Moving beyond the immediate impact of the price volatility on our return expectations, there are some secular themes that we believe might come to characterize the next cycle. First, we believe that fiscal stimulus will be a game changer. In our 2020 edition of the LTCMAs, we wrote about the failure of monetary policy, noting that in the next recession fiscal stimulus would also be required. Our main surprise is that this has happened so quickly and so decisively. While the current recession will naturally see concurrent disinflationary pressure and low bond yields, we believe more expansionary fiscal policy will be a permanent feature as we emerge from the recession despite the fact that governments will have accumulated significant amounts of debt. There is simply no appetite for new wave of austerity. As a result, we expect both monetary and fiscal policy to remain expansionary into the recovery (a stark difference from the post-global financial crisis period). This in turn should lead eventually to steeper curves and reflationary pressure in the intermediate term.
This is likely to be highly supportive for equities relative to bonds over the full extent of our 10- to 15-year forecast horizon – something hinted at if we look at the extreme levels that equity risk premia have now reached in all major markets (Exhibit 5). Nevertheless, steeper curves and more scope for a reflationary cycle in the next expansion could prompt a shift in equity leadership. Value stocks never quite had their moment over the last 10 years as low yields and a very low inflation backdrop favored longer-duration equity and growth as a style. From a regional perspective, this played to the strengths of the U.S. market – and with the surge in technology it meant that the 2010s really was “the American decade” for stock market returns. The technology theme is here to stay, but with scope for steeper curves, reflation – and the possibility of fiscal stimulus sharply boosting investment in renewables and sustainability – the 2020s might see other regions start to play catch-up.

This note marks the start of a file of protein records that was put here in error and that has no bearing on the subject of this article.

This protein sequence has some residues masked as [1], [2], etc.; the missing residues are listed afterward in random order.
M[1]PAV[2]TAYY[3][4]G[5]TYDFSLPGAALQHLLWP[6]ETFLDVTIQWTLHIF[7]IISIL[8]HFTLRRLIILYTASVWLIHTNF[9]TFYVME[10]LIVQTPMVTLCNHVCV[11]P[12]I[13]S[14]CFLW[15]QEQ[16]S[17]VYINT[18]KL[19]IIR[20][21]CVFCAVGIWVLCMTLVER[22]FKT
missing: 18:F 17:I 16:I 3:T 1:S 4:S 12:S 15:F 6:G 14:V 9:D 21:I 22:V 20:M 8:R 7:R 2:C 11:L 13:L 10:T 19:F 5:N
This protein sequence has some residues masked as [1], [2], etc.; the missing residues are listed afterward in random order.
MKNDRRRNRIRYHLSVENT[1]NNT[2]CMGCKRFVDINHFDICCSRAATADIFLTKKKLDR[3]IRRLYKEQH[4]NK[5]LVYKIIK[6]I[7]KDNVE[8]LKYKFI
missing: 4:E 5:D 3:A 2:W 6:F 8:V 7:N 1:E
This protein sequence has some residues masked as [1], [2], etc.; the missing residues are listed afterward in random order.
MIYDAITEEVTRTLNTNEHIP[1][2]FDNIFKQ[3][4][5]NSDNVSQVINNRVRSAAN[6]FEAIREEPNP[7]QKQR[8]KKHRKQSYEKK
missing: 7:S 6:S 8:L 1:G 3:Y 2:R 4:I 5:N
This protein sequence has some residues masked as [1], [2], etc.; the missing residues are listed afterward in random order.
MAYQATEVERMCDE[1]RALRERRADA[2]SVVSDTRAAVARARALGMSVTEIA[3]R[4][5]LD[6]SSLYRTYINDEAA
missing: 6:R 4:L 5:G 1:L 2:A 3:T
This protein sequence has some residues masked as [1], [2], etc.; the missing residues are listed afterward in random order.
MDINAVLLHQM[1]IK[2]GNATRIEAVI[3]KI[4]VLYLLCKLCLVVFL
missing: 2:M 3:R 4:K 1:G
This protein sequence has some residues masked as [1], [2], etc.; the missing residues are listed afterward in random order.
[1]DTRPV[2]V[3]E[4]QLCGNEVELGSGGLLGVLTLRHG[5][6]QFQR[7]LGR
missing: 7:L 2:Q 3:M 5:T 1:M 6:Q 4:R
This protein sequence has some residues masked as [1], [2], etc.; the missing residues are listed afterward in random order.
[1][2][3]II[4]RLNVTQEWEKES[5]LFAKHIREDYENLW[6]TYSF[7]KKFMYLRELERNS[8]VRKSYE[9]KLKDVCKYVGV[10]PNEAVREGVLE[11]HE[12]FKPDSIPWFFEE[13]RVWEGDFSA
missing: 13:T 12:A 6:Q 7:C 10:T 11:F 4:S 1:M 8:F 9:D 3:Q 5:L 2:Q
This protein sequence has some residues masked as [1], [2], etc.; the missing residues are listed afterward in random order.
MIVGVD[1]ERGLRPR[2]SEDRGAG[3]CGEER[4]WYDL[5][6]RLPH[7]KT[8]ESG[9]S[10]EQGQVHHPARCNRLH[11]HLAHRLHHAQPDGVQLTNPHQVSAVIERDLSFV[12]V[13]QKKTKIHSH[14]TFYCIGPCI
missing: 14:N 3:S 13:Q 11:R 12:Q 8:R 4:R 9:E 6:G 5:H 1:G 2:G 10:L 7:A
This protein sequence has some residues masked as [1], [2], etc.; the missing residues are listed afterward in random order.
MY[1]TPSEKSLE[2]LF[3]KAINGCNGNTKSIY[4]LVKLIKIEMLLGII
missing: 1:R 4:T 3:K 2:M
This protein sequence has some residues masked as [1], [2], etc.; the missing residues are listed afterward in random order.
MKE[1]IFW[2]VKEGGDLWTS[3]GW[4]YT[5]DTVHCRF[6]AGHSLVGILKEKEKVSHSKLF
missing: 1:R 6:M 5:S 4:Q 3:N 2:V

The recent decline in bond yields has pushed equity risk premia to near historical highs
EXHIBIT 5: EQUITY RISK PREMIA FOR KEY EQUITY MARKETS
The start of a new cycle
The past few weeks will go down in history as one of the sharpest upheavals of economic policy and asset markets ever witnessed. It will also come to be seen as the end of the longest economic expansion on record and – critically – the start of a new cycle. That cycle will have its own unique characteristics, and we expect to be writing on themes such as technology, sustainability, share of economic returns between capital and labor, reflation and style rotation as the new cycle starts to take shape. Still, some of the issues we can see today are immutable: Stock returns are profoundly above bond returns; the simple 60/40 stock-bond allocation is changing, with cash flows from alternatives and real assets increasingly a substitute for coupon income; and diversi- fication remains of paramount importance (Exhibits 6A and 6B).
We believe that the economy will, in time, bounce back strongly from this recession. And while we do not yet fully know what will define the next cycle, we remain convinced that investment opportunities will present themselves as the new economic themes and priorities become clear.
Since our last update, the stock-bond frontier has steepened markedly
1In this exercise, we have simply updated the starting price of assets from that on September 30, 2019, to the prevailing price on March 31, 2020. This captures the sharp market moves of March 2020 but at this time does not update any underlying assumptions – including equilibrium yields and normalization paths for rates and equilibrium valuations and margins for stocks. These will be updated and in the next full edition of LTCMAs due in November 2020. The full details of the current assumptions are available in the 2020 Long-Term Capital Market Assumptions. The mark-to-market exercise has been conducted for expected returns in USD-, EUR- and GBP-denominated assets; it does not extend to updating covariance assumptions, which already include an adjustment for periods of high volatility.
2Global government bonds, hedged in USD.
3Secular return expectations were referenced in both the 2019 and 2020 LTCMA notes and refer to the anticipated level of returns from an asset at equilibrium; in the case of equities, this eliminates the effect of valuation and margins from the estimate.